You won't find a cookbook that's more timely than Andrew Swallow's Mixt Salads: A Chef's Bold Creations (Ten Speed Press, $28). It shows operators how they can leverage three of the most important trends that prevail in foodservice today: Seasonal ingredients sourced from local farms; healthful eating options that combine big flavors with modest caloric content; and a fast-casual format that relies on a Chipotle-style system to serve the finished product at its absolute peak of quality.
There are 60 salad recipes in this 160-page book, and each has been developed and refined to meet a high standard. Swallow is chief culinary officer at Mixt Greens, a restaurant concept company where his partners are the husband-and-wife team of David and Leslie Silverglide, Leslie being Swallow's sister. The trio opened their first Mixt Greens in San Francisco in 2005. After adding two more units there, they brought the concept to Washington, DC, where the first of four planned stores opened its doors in January.
Which is to say that although the Mixt chain is tiny, its tossed-to-order operational formula has already proven successful in two of the most sophisticated restaurant markets in the country.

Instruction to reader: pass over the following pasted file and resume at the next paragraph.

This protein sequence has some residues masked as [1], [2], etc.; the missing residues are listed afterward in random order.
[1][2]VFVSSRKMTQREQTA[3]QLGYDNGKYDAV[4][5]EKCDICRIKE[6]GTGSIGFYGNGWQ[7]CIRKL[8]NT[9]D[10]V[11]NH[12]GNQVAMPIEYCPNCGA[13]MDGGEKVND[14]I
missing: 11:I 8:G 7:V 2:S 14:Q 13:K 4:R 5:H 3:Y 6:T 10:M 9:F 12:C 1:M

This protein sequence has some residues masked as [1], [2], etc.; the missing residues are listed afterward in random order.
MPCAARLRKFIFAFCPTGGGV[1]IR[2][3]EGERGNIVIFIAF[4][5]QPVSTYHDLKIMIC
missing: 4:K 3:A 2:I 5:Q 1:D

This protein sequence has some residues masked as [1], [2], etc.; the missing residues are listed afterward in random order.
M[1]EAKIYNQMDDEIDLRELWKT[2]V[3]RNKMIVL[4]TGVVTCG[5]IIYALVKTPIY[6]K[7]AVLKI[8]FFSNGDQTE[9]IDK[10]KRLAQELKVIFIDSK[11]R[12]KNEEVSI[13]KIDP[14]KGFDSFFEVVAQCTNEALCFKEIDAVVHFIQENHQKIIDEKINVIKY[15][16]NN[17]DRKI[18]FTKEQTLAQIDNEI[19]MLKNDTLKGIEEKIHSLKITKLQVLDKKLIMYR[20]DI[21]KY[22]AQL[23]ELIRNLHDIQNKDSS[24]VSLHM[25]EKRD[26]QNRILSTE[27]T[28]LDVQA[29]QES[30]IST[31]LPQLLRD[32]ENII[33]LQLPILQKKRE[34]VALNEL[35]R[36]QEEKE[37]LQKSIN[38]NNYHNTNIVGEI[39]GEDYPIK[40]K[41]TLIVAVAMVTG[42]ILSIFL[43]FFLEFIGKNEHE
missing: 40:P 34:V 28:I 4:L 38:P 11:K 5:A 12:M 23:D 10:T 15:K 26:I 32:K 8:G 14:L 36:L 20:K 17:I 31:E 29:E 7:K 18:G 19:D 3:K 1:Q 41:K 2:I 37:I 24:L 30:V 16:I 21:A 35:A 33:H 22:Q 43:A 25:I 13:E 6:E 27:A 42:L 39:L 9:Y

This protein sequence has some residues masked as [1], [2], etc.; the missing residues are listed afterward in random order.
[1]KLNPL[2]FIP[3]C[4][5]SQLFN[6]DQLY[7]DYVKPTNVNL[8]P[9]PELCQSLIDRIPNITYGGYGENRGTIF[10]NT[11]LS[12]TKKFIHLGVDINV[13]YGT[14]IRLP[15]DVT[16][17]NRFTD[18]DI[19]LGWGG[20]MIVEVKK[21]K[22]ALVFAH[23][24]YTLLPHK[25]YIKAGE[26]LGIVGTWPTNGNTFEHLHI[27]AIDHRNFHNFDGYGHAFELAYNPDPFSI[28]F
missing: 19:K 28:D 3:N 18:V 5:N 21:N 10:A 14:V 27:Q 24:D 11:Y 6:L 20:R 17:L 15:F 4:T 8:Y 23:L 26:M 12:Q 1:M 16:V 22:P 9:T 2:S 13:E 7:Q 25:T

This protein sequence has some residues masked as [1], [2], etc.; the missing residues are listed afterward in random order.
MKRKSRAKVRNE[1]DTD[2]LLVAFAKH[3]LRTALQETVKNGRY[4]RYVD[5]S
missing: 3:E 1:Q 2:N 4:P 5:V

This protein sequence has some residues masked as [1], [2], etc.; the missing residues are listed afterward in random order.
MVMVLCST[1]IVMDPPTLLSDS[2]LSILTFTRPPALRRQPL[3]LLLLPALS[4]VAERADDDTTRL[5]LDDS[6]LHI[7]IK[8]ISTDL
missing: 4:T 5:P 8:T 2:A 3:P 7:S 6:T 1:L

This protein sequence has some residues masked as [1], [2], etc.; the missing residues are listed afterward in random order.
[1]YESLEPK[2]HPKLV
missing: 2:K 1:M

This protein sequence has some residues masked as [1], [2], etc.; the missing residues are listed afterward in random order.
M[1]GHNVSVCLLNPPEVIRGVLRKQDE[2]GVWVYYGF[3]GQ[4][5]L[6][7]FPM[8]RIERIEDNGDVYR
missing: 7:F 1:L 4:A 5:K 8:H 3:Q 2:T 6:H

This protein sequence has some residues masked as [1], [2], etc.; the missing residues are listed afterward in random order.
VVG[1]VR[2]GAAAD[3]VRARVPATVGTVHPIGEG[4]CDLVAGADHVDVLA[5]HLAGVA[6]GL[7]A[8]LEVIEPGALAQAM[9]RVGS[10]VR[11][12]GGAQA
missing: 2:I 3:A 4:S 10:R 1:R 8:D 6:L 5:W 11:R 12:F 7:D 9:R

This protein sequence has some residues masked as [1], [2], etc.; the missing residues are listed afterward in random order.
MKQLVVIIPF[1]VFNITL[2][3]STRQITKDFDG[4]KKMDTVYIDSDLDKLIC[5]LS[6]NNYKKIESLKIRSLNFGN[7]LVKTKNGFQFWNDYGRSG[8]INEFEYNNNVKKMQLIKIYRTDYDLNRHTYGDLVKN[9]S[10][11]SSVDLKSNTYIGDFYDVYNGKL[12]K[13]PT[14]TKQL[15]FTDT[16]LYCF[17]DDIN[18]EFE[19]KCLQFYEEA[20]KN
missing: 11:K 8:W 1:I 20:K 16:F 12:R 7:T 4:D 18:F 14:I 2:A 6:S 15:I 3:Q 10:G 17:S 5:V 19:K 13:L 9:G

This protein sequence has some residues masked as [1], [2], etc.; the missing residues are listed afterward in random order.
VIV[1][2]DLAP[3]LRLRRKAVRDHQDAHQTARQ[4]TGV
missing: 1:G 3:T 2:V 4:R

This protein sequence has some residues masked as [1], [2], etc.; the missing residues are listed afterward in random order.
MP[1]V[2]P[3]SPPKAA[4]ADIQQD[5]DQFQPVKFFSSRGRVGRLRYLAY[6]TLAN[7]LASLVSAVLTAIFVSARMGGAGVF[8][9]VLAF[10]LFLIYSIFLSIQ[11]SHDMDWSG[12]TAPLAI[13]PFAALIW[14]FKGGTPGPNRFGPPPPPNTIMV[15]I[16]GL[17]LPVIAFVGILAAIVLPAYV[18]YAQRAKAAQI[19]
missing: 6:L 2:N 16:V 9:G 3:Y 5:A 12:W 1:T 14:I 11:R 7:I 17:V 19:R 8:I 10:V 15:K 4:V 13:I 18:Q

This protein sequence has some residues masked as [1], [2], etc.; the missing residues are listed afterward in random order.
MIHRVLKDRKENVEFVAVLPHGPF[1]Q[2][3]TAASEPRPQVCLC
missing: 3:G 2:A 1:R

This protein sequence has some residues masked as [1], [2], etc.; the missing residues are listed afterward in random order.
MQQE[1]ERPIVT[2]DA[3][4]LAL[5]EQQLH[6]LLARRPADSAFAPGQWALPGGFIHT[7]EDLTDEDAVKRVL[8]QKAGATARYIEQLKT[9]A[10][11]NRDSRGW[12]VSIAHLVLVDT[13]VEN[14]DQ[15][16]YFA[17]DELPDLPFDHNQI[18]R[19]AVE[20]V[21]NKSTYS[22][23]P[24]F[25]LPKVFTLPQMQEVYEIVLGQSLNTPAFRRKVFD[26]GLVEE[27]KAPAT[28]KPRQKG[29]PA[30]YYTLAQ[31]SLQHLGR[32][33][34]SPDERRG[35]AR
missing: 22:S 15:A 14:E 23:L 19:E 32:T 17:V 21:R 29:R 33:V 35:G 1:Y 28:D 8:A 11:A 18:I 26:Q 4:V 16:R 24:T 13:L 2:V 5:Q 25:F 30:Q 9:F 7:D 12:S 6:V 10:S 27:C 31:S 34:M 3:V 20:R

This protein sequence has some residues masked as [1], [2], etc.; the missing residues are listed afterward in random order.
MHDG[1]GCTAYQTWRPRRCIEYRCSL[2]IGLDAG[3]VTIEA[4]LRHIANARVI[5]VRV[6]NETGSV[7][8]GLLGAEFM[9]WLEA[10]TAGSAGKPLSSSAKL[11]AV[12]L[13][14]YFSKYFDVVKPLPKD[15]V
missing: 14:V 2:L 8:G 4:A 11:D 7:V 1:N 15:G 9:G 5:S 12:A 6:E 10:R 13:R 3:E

Here's how Swallow describes the Mixt dining experience: “They're not eating prewashed greens thrown into a bowl and loaded up with some overly sugared dressing. These are my kind of salads: organic, hyper-fresh, deeply layered with flavors and textures and totally, completely addictive.”
Swallow, a Culinary Institute of America grad, comes from a fine-dining background. He's cooked at Gramercy Tavern in New York City and Ajax Tavern in Aspen, and been a manager at Gary Danko in San Francisco. The sensibilities he developed during that part of his career can be seen in many of the creations detailed in the book.
The recipes are organized by season, the better to correspond to ingredients likely to be available at or near their peak. The salad combinations are tasty and contemporary, the directions thorough — most recipes include a dressing made à la minute — and the final presentations are gorgeous. There's not a lot of cooking, other than for those salads that feature a protein item served on greens. But this is world-class combining.
All of which makes this book a rich resource for operators. “My goal is to show you just how incredible the overlooked salad can be,” Swallow says in his introduction. He does, and it's worth your while to see how he does it, because salads can't be overlooked at Mixt Greens; they're the entire basis of the business. If you want to add some affordable-yet-interesting items to your menu — remember, the recipes here come from a fast casual operation where almost everything costs less than $10 — check this book out, pronto.